p_1 = Q_(16.0, "MPa")
T_2 = Q_(50.0, "degC")
p_2 = Q_(16.0, "MPa")

st_1 = State(substance, T=T_1, p=p_1, label=1)
st_2 = State(substance, T=T_2, p=p_2)  The add_process function can connect graphed states together and trace out every point between the states while holding one property constant. The syntax for the function is add_process(state_1, state_2, process_type, label_1 = None, label_2 = None). The states do not have to be added to the graph prior to invoking this funciton. New states will be automatically added to the plot. One, both, or no labels can be assigned. The accepted process types are as follows:

• isochoric

• isovolumetric

• isobaric

• isothermal

• isoenergetic

• isoenthalpic

• isentropic

:

Vapor = VaporDome(substance, ("s", "T"))
Vapor.plot("v", "p")

T_1 = Q_(560.0, "degC")
p_1 = Q_(16.0, "MPa")
T_2 = Q_(50.0, "degC")
p_2 = Q_(16.0, "MPa")

st_1 = State(substance, T=T_1, p=p_1)
st_2 = State(substance, T=T_2, p=p_2, label="2")  Both states an processes can be removed using the remove_state and remove_process functions respectively. The syntax for remove_state is remove_state(state = None, key = None). Either the state that is to be removed or its associated key must be input to the function to mark it for removal.

:

Vapor = VaporDome(substance, ("s", "T"))
Vapor.plot("v", "p")

T_1 = Q_(560.0, "degC")
p_1 = Q_(14.0, "MPa")
T_2 = Q_(75.0, "degC")
p_2 = Q_(14.0, "MPa")

st_1 = State(substance, T=T_1, p=p_1)
st_2 = State(substance, T=T_2, p=p_2)

Vapor.remove_state(st_2)  The remove_process function is meant to delete the specified process from the graphs. The remove_process function has the following syntax, remove_process(state_1, state_2, remove_states=False). The states must be entered to specify which process is slated to be removed from the graphs. The remove_states input, if true, will remove both states from the graphs. If left as False, as is the default, then only the process line will be removed from the graphs.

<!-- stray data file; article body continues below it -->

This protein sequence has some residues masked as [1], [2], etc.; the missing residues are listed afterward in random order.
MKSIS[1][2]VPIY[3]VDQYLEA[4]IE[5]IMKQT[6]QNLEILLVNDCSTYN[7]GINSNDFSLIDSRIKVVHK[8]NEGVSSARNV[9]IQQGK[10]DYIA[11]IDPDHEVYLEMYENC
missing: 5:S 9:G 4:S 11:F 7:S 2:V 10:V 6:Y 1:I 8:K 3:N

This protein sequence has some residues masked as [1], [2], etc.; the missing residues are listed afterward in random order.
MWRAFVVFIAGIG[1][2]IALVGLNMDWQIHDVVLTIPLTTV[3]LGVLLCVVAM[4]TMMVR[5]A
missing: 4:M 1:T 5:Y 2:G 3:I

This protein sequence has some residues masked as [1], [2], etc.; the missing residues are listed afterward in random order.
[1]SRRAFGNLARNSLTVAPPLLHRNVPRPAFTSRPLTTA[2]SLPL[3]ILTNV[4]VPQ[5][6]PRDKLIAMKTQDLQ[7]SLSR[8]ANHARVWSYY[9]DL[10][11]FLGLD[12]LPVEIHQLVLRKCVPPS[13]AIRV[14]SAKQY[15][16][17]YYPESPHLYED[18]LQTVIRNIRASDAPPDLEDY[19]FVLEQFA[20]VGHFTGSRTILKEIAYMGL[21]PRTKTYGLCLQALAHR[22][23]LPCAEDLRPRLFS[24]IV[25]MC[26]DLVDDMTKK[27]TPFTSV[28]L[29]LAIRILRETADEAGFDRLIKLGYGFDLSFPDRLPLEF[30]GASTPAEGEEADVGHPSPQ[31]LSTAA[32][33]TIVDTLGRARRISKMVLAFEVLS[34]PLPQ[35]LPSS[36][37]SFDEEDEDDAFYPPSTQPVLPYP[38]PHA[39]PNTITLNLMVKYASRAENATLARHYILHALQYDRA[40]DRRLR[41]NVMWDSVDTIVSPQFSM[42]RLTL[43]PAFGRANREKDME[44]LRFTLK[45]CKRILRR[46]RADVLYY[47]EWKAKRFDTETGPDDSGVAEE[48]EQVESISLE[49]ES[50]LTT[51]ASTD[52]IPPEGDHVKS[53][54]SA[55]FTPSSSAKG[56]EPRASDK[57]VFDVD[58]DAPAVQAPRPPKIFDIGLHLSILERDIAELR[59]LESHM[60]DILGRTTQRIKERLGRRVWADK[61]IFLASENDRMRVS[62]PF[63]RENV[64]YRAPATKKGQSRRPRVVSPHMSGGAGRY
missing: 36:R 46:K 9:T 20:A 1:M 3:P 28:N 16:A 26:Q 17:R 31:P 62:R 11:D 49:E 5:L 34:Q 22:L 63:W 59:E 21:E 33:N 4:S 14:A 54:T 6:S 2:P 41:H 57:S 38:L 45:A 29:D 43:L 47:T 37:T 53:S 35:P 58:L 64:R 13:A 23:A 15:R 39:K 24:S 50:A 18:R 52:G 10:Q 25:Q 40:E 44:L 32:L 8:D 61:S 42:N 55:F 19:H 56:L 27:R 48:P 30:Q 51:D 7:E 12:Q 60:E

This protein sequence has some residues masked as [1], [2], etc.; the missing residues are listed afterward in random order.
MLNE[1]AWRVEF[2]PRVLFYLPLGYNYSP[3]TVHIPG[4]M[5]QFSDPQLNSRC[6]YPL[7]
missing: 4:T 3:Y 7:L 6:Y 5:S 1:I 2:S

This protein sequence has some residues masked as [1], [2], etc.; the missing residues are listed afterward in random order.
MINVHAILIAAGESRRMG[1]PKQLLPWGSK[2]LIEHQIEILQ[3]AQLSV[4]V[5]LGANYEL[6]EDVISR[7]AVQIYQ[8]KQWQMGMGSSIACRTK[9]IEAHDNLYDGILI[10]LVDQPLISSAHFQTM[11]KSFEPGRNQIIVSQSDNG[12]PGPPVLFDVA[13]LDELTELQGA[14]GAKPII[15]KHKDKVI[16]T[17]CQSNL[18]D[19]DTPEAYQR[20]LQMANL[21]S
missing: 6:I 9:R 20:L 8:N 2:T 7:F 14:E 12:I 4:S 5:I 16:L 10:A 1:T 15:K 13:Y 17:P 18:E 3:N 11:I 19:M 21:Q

:

Vapor = VaporDome(substance, ("s", "T"))
Vapor.plot("v", "p")

T_1 = Q_(560.0, "degC")
p_1 = Q_(14.0, "MPa")
T_2 = Q_(75.0, "degC")
p_2 = Q_(14.0, "MPa")
T_3 = Q_(500.0, "K")
v_3 = Q_(0.1, "m**3/kg")
T_4 = Q_(300.0, "K")
v_4 = Q_(0.1, "m**3/kg")

st_1 = State(substance, T=T_1, p=p_1)
st_2 = State(substance, T=T_2, p=p_2)
st_3 = State(substance, T=T_3, v=v_3)
st_4 = State(substance, T=T_4, v=v_4)

Vapor.remove_process(st_1, st_2, True)
Vapor.remove_process(st_3, st_4)  The scale of the axes for ‘p’ and ‘v’ are in log by default and for all other axis types are linear by default. This can be overidden using the set_xscale and set_yscale functions. The syntax for these functions are set_xscale(self, x_axis, y_axis, scale=“linear”) and set_yscale(self, x_axis, y_axis, scale=“linear”) respectively. The x_axis and y_axis inputs specify which graph you want to alter the axis scale for.

:

Vapor = VaporDome(substance, ("s", "T"))
Vapor.plot("v", "p")

T_1 = Q_(560.0, "degC")
p_1 = Q_(14.0, "MPa")
T_2 = Q_(75.0, "degC")
p_2 = Q_(14.0, "MPa")
T_3 = Q_(500.0, "K")
v_3 = Q_(0.1, "m**3/kg")
T_4 = Q_(300.0, "K")
v_4 = Q_(0.1, "m**3/kg")

st_1 = State(substance, T=T_1, p=p_1)
st_2 = State(substance, T=T_2, p=p_2)
st_3 = State(substance, T=T_3, v=v_3)
st_4 = State(substance, T=T_4, v=v_4)